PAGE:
Want to go solar? There's a new co-op for that in Collier County
Jody Finver, South Florida Program Coordinator, Solar United Neighbors of Florida, talks about her group's mission and the new Solar Co-op in Collier County.
A Solar Co-op has launched in Collier County to make going green more affordable for residents and small businesses.
The League of Women Voters of Collier County has teamed up with Solar United Neighbors of Florida to create the co-op, which was officially announced Thursday at the Naples Botanical Garden in East Naples.
It's free to join the co-op and there's no requirement to buy or install solar power.
When at least 30 members sign up, the co-op will solicit proposals for competitive bids to find an installer, who will work with homeowners or business owners individually on projects.
Members will have more purchasing power as a group, allowing them to get a price break.
"It's less expensive because you are buying in bulk. Plus, there's a federal tax credit this year for it," said Patricia Forkan, chairwoman of the environmental affairs committee for the League of Women Voters in Collier County.
Years in the making
The local co-op — about two years in the making — was borne out of the strong interest the League saw in solar after hosting a presentation about it at the Naples Botanical Garden. It drew a crowd of about 100.
More than two dozen residents and business owners attended the launch event for the state's newest solar co-op. Forkan and other speakers encouraged the audience to spread the word about three information sessions that will be held about the initiative over the next few months.
"We hope there are people from all over the county who want to do this," Forkan said. "And we can get this installation started as soon as possible."
Forkan read a statement from former Naples Councilwoman Linda Penniman, who applauded the effort. Penniman planned to speak at the event before abruptly resigning from office Wednesday to spend more time with her husband due to his health. She's an advocate for solar power.
In her statement, Penniman said in 2015 she had the idea of installing solar panels at the city's two parking garages, but the rate of return was 16 years, so she decided not to present it to the council.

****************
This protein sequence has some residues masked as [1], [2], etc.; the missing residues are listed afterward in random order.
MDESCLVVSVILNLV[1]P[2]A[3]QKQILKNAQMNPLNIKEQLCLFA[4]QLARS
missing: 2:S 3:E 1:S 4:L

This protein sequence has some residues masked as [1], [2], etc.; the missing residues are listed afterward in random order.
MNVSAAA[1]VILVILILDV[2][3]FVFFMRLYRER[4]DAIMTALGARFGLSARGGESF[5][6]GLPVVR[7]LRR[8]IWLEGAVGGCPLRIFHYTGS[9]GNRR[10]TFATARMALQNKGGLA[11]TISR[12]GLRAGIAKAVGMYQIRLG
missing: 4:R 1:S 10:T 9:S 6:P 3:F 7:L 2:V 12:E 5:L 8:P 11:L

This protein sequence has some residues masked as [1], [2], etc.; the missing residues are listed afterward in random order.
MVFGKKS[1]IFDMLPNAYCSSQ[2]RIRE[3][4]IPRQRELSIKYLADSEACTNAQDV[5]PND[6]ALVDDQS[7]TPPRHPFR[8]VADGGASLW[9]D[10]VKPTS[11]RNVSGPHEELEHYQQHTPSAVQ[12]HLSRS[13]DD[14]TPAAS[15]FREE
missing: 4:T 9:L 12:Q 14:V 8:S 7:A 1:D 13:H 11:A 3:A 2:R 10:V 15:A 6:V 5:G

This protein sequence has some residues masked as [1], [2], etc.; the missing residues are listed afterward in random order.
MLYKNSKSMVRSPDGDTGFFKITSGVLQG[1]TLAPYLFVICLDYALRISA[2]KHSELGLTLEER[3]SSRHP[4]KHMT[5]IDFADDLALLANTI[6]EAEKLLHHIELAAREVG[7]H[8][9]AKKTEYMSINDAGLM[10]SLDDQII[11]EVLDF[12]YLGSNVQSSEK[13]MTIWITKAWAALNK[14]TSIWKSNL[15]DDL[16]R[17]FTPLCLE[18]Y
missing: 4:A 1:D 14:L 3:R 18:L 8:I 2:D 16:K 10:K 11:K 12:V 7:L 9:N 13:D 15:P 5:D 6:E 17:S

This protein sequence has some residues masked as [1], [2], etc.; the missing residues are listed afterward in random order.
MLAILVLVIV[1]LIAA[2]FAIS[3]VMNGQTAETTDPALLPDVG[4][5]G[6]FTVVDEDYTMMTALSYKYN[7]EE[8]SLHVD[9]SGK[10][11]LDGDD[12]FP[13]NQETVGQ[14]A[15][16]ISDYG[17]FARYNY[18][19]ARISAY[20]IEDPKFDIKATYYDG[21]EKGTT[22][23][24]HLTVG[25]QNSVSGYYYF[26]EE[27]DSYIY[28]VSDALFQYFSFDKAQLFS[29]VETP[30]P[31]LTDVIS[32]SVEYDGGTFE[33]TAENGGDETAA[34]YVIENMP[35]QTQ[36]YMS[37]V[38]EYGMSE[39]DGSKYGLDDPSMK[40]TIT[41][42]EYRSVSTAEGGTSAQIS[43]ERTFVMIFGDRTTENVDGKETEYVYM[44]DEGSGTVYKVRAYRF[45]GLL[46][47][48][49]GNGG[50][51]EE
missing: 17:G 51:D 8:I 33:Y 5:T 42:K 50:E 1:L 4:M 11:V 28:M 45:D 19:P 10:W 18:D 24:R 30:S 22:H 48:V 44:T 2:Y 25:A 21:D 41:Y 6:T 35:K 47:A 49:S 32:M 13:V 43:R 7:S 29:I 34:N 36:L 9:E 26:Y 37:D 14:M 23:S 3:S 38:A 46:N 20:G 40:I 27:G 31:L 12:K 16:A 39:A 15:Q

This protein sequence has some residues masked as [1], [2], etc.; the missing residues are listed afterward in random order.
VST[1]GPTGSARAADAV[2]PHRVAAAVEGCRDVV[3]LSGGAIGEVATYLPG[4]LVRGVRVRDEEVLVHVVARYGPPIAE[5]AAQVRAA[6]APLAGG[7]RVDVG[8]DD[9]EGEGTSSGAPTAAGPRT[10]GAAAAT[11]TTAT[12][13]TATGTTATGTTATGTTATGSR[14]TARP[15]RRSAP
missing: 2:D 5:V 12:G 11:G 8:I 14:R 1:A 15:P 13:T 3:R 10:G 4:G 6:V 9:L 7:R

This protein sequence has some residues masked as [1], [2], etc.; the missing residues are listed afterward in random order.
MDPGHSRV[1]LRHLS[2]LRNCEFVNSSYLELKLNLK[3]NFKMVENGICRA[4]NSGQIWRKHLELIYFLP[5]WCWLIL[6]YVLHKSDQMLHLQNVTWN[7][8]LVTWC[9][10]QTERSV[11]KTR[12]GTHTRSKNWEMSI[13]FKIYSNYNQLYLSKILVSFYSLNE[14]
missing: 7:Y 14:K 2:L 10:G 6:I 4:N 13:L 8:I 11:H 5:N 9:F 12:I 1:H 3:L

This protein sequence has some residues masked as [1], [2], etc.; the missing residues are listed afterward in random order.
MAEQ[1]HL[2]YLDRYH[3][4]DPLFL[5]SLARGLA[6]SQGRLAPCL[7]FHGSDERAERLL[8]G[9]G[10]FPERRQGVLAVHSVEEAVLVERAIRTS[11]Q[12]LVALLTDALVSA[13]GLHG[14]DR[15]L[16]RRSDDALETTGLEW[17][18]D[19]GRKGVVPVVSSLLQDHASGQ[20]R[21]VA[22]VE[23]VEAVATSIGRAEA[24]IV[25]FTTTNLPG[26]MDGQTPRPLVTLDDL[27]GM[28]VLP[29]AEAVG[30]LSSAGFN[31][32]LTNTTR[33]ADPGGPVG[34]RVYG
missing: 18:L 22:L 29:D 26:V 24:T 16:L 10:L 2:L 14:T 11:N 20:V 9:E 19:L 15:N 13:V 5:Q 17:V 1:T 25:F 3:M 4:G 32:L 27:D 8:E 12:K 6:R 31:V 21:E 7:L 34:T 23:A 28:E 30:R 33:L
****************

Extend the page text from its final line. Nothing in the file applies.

"I know the council would never be able to get their head around that number," she said. "Three years later that rate of return is closer to four years."
Penniman added the co-op program has been "much too long in coming."
A 'big deal'
Kevin Yue, chairman of the Collier County Solar Co-op, said the new group will work hard to help more people understand how solar power is good for homes, the environment and the community. His background is in environmental engineering and he works for Lipman Family Farms, where he's taken a lead on the company's sustainability efforts.
Any effort that helps the environment is a "big deal," he said.
Jim Henderson, CEO of William C. Huff Companies, a moving and storage company in East Naples, spoke about the benefits of the solar power he installed at his headquarters. He has 528 panels on his roof and they're saving him a lot of money on his monthly electrical bills.
"We have to do it one thing at a time," Henderson said. "Everything we do makes an impact."
Henderson hopes the new initiative will speed up the green movement in Collier County. A few years ago, he said he adopted a new motto: "Be the difference you want to see in the world."
He's also building a solar-powered house.
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Going green comes with benefits
For a business being environmentally friendly has more benefits than just lowering its energy costs, Henderson said.
"In doing what we do we're able to market to a wider market and get new customers that are looking for businesses that are green," he said.
In 2018, Henderson said he increased his business by 37 percent over the year, due in part to his efforts to be kinder to the environment.
In three years, he said his solar panels have produced 534 megawatts of power. On average, one megawatt can power 164 homes, according to the Solar Energy Industries Association.
With the help of the nonprofit Solar United Neighbors of Florida and in partnership with the League of Women Voters of Florida, more than 40 solar co-ops have formed in the state, including several in Miami-Dade County. The statewide program launched in 2016 and has grown with the help of many partners, including churches and local governments.
A statewide initiative
Jody Finver, South Florida program coordinator for Solar United Neighbors of Florida, drove to Naples from Miami in an electric car to be part of the launch of Collier County's Solar Co-op.
"Collier County, Palm Beach County, Broward, Monroe, Miami," she said. "We're covering the state with solar panels."
The success of the co-ops, she said, comes down to having strong local partnerships.
Her group, she said, with the help of many partners, has educated more than 9,300 Floridians about solar energy and helped nearly 1,300 homeowners go solar, resulting in more than $25.2 million in economic investments.
"Together, these homeowners are generating more than 11.7 megawatts of energy and will be offsetting more than 448 million pounds of carbon over the lifetime of their systems," Finver said.
Three sessions are planned to share information about the new Collier County Solar Co-op:
- Jan. 29, 6 p.m. Naples Botanical Garden, 4820 Bayshore Dr.
- Feb. 12, 6 p.m. Unitarian Universalist Congregation of Greater Naples, 6340 Napa Woods Way
- March 6, 6 p.m. St. Mark's Episcopal Church, 1101 N. Collier Blvd.
To learn more or to sign up, see solarunitedneighbors.org/collier